The Saskatchewan government provides groundbreaking chronic waste disease research with $90,000 in funding

Patrick D Costa

Through this grant, the University of Saskatchewan’s Dr. Phil McLoughlin and his team will study the population dynamics of deer in the southeastern part of the caribou range.

The Government of Saskatchewan is pleased to announce a $90,000 grant to the University of Saskatchewan for cutting-edge research on the spread of meningeal worm and chronic wasting disease (CWD) among woodland caribou and other boreal species.

Dr. Phil McLoughlin and his team at the University of Saskatchewan will use this grant to investigate the deer population dynamics in the southeast region of the caribou range. The team was able to create a comprehensive transmission model and gain a deeper comprehension of animal movements thanks to this work, which made use of cutting-edge radio collars and trail cameras. The Saskatchewan Ministry of Environment will gain valuable insights from this study in order to develop management strategies and policies based on science that place a high priority on the preservation of woodland caribou and their habitat.

Environment Minister Dana Skoropad stated, “We know these diseases put the long-term survival of woodland caribou and other boreal species at risk, so we are proud to support Dr. McLoughlin’s innovative research.” This grant demonstrates our government’s dedication to safeguarding Saskatchewan’s unique wildlife and habitat, including the endangered populations of woodland caribou.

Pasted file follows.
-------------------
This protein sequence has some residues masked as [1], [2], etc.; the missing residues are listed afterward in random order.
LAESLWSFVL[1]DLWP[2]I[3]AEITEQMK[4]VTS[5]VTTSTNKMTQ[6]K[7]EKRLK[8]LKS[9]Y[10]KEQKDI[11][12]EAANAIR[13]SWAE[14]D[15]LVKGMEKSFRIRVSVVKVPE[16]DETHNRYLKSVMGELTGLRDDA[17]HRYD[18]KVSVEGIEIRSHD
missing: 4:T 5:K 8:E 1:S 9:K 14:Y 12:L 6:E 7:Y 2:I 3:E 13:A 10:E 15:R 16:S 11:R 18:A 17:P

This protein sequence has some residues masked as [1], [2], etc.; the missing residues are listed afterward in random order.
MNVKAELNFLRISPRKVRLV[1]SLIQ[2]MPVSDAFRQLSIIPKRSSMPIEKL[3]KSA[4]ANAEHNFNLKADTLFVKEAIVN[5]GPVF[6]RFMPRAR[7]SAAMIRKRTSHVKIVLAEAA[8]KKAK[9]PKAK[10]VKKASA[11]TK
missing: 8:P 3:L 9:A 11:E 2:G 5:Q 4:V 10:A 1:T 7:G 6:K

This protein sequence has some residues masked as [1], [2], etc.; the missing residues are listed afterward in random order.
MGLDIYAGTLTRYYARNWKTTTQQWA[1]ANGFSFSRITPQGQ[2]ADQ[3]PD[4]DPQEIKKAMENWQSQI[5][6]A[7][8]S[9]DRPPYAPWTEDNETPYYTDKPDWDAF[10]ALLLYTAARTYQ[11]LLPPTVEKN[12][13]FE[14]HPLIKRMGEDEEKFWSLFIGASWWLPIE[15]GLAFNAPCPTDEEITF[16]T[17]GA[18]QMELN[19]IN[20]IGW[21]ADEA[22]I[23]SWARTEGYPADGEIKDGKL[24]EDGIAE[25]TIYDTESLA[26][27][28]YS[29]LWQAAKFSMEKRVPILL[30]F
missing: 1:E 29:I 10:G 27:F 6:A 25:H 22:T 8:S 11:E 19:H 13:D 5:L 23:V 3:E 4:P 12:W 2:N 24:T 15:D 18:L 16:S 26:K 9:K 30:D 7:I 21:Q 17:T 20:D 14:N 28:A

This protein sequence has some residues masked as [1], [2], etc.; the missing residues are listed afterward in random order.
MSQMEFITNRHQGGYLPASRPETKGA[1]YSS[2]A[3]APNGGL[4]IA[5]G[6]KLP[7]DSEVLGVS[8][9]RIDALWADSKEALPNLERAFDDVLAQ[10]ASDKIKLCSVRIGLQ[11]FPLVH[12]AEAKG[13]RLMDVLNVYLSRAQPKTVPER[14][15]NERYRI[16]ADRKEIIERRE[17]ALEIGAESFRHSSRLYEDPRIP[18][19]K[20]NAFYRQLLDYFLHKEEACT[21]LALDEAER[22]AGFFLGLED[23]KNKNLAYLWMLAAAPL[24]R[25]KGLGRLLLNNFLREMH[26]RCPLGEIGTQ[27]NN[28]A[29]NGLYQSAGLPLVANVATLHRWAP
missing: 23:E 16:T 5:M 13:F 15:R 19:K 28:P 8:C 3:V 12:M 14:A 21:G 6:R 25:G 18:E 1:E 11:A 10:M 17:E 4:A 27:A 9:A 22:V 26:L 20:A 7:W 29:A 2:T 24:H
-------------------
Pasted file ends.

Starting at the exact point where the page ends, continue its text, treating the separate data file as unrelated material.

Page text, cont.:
According to Dr. McLoughlin, “the goal of our research is to provide practical tools, knowledge, and options” as well as “build the capacity to conserve the Boreal Plains ecosystem while safeguarding the core socio-ecological needs and values of residents.” We are extremely appreciative of the province’s interest in and financial support for this significant study.”

The spread of CWD and meningeal worm into the boreal forest poses a significant threat to the survival of woodland caribou and other cervid species, both of which are endangered species. The northwesterly spread of meningeal worm and the presence of CWD in deer in the SK2 woodland caribou range have made it even more important to learn more about the risks of transmission for caribou and other boreal species.

Dr. McLoughlin’s larger umbrella project involving moose populations and the spread of meningeal worm in Saskatchewan is supported by this grant, which builds on previous Fish and Wildlife Development Fund funding. The Public authority of Saskatchewan is focused on supporting this indispensable examination and perceives the significance of this work to the protection of forest caribou, as well as the food security of Native individuals.

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